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TRI Article Exemption Ruling Withdrawn by EPA

Jun 21, 2011

In July of 2010, PMPA Staff attended a meeting in Washington D.C. with OMB and EPA to discuss a proposed EPA “Clarification” regarding the Article Exemption in TRI.
PMPA opposed the change and challenged the EPA’s estimate of paperwork burden, demonstrated impact on smaller businesses, and made other technical points.
(See link below for PMPA's Business Intelligence report on this issue.)

 

The EPA’s proposed change in the “clarification” could have made finished precision machined products with rust preventives subject to TRI release reporting.

 

We were joined at that meeting by a number of other involved parties with similar concerns. The meeting was hosted by Jeff Miller of the Treated Wood Council.

 

On June 17, 2011, at the request of the US Environmental Protection Agency, the Office of Management & Budget removed from its list of Submissions Under Review (http://www.reginfo.gov/public/do/eoDetails?rrid=119517 ) the EPA proposed final “Toxics Release Inventory (TRI) Articles Exemption Clarification Rule.”

 

The proposed rule would have eliminated the articles exemption under TRI and required manufacturers to report releases from finished goods in storage.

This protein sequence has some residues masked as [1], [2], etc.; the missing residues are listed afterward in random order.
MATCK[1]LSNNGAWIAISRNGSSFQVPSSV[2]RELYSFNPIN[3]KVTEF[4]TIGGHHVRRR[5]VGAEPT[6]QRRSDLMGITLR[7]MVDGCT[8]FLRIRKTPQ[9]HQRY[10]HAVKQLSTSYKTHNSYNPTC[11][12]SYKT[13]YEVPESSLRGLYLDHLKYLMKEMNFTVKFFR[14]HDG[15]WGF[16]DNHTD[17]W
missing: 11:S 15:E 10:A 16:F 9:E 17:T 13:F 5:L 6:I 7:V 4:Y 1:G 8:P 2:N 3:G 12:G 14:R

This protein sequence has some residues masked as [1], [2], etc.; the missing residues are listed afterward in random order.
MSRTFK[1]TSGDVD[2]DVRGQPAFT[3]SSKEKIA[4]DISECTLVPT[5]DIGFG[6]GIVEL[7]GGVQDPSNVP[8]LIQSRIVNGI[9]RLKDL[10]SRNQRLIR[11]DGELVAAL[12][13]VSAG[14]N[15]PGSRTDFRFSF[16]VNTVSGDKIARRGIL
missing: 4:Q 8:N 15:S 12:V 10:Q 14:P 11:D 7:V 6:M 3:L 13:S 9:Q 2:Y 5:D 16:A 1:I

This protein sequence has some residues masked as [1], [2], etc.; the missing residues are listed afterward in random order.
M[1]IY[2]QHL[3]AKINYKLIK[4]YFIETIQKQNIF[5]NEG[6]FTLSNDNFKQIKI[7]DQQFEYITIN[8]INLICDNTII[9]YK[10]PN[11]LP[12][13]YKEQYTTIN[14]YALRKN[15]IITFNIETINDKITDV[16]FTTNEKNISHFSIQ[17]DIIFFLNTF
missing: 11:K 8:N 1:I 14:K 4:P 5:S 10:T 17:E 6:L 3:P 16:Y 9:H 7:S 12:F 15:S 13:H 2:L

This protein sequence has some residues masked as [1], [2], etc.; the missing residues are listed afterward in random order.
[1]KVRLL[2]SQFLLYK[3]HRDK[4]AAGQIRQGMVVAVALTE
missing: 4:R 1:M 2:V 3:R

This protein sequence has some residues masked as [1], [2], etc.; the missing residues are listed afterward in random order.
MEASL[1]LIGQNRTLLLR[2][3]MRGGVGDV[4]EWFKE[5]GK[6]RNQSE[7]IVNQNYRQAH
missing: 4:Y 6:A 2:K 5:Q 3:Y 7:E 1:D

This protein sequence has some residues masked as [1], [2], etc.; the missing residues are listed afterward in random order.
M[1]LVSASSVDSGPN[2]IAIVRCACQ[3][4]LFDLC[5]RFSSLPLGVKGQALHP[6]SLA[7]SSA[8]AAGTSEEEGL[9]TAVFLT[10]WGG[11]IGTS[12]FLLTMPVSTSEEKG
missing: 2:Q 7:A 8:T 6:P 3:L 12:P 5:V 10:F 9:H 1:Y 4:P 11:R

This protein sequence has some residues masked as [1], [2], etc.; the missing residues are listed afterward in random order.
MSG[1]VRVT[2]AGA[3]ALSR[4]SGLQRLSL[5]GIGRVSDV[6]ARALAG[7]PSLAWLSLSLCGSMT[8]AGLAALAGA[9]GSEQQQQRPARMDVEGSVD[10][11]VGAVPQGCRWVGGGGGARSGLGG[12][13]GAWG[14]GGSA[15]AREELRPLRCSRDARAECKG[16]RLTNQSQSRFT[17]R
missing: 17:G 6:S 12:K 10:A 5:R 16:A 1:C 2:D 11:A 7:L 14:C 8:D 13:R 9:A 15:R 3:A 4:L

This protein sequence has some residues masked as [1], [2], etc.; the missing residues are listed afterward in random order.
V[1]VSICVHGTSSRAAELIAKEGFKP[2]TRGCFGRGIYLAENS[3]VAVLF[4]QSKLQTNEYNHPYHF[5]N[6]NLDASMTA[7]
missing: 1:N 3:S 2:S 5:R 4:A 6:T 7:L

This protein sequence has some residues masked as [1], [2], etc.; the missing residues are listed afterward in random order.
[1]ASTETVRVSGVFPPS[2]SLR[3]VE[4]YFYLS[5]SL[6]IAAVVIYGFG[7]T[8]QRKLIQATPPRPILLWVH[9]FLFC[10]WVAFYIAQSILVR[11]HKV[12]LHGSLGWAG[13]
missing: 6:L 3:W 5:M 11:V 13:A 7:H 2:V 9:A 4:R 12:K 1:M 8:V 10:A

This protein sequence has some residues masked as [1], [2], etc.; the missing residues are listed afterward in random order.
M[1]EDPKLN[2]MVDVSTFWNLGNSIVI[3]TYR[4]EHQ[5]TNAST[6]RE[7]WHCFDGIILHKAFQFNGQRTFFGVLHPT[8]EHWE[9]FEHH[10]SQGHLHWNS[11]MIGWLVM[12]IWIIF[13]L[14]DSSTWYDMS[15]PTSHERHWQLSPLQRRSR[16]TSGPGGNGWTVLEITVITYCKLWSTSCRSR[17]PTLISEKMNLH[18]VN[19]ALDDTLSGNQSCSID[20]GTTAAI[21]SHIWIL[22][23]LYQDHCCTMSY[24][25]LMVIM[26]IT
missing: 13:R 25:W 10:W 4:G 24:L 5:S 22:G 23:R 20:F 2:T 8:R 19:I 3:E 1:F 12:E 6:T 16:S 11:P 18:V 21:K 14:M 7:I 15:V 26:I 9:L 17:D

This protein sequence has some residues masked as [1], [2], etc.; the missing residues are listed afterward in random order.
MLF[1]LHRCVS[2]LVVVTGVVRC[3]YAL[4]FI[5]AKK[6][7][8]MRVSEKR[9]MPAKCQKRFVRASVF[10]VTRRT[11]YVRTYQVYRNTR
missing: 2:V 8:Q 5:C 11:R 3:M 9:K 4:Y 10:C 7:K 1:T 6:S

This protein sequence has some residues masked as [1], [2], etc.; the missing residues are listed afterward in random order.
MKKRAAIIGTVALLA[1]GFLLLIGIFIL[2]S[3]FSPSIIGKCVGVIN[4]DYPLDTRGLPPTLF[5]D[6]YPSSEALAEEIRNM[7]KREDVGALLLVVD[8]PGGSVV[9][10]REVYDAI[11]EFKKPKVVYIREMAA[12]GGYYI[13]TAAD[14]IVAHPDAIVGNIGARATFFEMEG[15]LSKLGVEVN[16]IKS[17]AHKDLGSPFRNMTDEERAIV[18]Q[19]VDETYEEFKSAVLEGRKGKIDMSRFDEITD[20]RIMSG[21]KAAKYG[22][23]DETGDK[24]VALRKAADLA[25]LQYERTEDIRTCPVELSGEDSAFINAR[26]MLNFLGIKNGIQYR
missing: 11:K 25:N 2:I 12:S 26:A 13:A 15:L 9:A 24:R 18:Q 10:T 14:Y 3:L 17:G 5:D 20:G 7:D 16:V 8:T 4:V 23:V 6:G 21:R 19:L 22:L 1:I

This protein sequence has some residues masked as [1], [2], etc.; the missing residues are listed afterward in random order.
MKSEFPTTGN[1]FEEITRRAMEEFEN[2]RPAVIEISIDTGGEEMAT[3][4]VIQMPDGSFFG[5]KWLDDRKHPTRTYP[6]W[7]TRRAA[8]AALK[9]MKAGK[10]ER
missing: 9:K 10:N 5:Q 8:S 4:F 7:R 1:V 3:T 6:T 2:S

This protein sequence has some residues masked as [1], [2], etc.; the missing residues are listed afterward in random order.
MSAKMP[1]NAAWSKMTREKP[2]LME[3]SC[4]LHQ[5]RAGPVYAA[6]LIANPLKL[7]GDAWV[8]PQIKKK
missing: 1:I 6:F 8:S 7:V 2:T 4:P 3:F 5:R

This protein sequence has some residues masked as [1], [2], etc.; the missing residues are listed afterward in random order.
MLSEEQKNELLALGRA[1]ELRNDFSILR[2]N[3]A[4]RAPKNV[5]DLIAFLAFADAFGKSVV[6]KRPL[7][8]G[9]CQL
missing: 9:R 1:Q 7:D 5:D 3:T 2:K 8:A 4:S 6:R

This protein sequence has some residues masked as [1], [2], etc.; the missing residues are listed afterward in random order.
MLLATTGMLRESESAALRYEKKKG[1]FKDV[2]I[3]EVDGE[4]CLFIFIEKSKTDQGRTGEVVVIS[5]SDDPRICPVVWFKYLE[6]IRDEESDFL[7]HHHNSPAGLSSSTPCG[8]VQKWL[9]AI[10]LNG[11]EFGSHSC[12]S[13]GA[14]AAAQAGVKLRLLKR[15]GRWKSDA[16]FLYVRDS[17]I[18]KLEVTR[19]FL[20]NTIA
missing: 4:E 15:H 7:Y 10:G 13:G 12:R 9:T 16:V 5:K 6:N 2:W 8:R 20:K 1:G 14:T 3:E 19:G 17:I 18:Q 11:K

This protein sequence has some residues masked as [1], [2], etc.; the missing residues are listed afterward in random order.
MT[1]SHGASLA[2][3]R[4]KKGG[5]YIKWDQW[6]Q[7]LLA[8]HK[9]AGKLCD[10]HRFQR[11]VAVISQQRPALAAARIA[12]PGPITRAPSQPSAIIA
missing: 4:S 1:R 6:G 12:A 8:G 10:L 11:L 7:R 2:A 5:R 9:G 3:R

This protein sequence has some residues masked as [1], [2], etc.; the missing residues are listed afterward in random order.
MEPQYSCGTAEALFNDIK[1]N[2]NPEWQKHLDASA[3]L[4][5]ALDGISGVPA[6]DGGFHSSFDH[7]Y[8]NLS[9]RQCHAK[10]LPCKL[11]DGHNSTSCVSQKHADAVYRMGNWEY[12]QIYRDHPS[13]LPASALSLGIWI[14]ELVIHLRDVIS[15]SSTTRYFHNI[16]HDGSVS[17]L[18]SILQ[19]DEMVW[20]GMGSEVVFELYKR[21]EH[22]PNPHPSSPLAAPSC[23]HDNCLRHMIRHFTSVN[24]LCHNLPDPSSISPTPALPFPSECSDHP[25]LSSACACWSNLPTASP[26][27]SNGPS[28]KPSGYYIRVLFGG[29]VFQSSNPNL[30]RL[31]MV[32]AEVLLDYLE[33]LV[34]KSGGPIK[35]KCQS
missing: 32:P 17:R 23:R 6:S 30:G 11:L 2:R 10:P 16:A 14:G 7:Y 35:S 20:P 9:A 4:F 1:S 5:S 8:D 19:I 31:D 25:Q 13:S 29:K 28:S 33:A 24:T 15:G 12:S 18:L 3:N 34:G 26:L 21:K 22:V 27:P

Finished goods in storage!

 

We are pleased that PMPA's attention to this regulatory issue has resulted in its withdrawal at the current time. Our position was that the EPA cannot change the TRI rule without formal rulemaking. Members of Congress have echoed that same concern.

 

EPA may ultimately decide to initiate that rulemaking process.   We do not know exactly why EPA withdrew the proposed rule, nor do we know EPA’s next steps.   
But for now, as a result of our “effective associating” and engagement with the federal agencies involved, this ill-considered change to TRI has been withdrawn.

 

We will continue to monitor this issue and keep you informed of any developments.

 

Please contact me if you have any questions and thank you for your support of PMPA’s efforts to get some sanity back in the federal regulatory arena.


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